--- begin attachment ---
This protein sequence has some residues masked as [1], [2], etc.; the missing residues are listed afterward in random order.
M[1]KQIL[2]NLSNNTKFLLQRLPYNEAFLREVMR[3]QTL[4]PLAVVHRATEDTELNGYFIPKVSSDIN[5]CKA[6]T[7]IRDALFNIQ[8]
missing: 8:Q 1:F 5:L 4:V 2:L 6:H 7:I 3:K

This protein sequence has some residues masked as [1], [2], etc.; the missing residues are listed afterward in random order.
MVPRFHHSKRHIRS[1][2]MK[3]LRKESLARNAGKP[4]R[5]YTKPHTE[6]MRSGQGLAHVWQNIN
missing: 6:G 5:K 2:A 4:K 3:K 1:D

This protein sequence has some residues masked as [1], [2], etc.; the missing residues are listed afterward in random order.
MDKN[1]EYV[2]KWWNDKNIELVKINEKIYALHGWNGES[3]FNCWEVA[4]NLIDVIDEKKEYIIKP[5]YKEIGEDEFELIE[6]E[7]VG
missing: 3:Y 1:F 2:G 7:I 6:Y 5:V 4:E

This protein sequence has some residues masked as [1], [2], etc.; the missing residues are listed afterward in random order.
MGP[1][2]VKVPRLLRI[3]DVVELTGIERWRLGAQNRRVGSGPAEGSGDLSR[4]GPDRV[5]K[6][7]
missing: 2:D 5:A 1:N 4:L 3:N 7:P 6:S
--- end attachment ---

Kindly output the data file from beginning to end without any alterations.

This protein sequence has some residues masked as [1], [2], etc.; the missing residues are listed afterward in random order.
M[1]KQIL[2]NLSNNTKFLLQRLPYNEAFLREVMR[3]QTL[4]PLAVVHRATEDTELNGYFIPKVSSDIN[5]CKA[6]T[7]IRDALFNIQ[8]
missing: 8:Q 1:F 5:L 4:V 2:L 6:H 7:I 3:K

This protein sequence has some residues masked as [1], [2], etc.; the missing residues are listed afterward in random order.
MVPRFHHSKRHIRS[1][2]MK[3]LRKESLARNAGKP[4]R[5]YTKPHTE[6]MRSGQGLAHVWQNIN
missing: 6:G 5:K 2:A 4:K 3:K 1:D

This protein sequence has some residues masked as [1], [2], etc.; the missing residues are listed afterward in random order.
MDKN[1]EYV[2]KWWNDKNIELVKINEKIYALHGWNGES[3]FNCWEVA[4]NLIDVIDEKKEYIIKP[5]YKEIGEDEFELIE[6]E[7]VG
missing: 3:Y 1:F 2:G 7:I 6:Y 5:V 4:E

This protein sequence has some residues masked as [1], [2], etc.; the missing residues are listed afterward in random order.
MGP[1][2]VKVPRLLRI[3]DVVELTGIERWRLGAQNRRVGSGPAEGSGDLSR[4]GPDRV[5]K[6][7]
missing: 2:D 5:A 1:N 4:L 3:N 7:P 6:S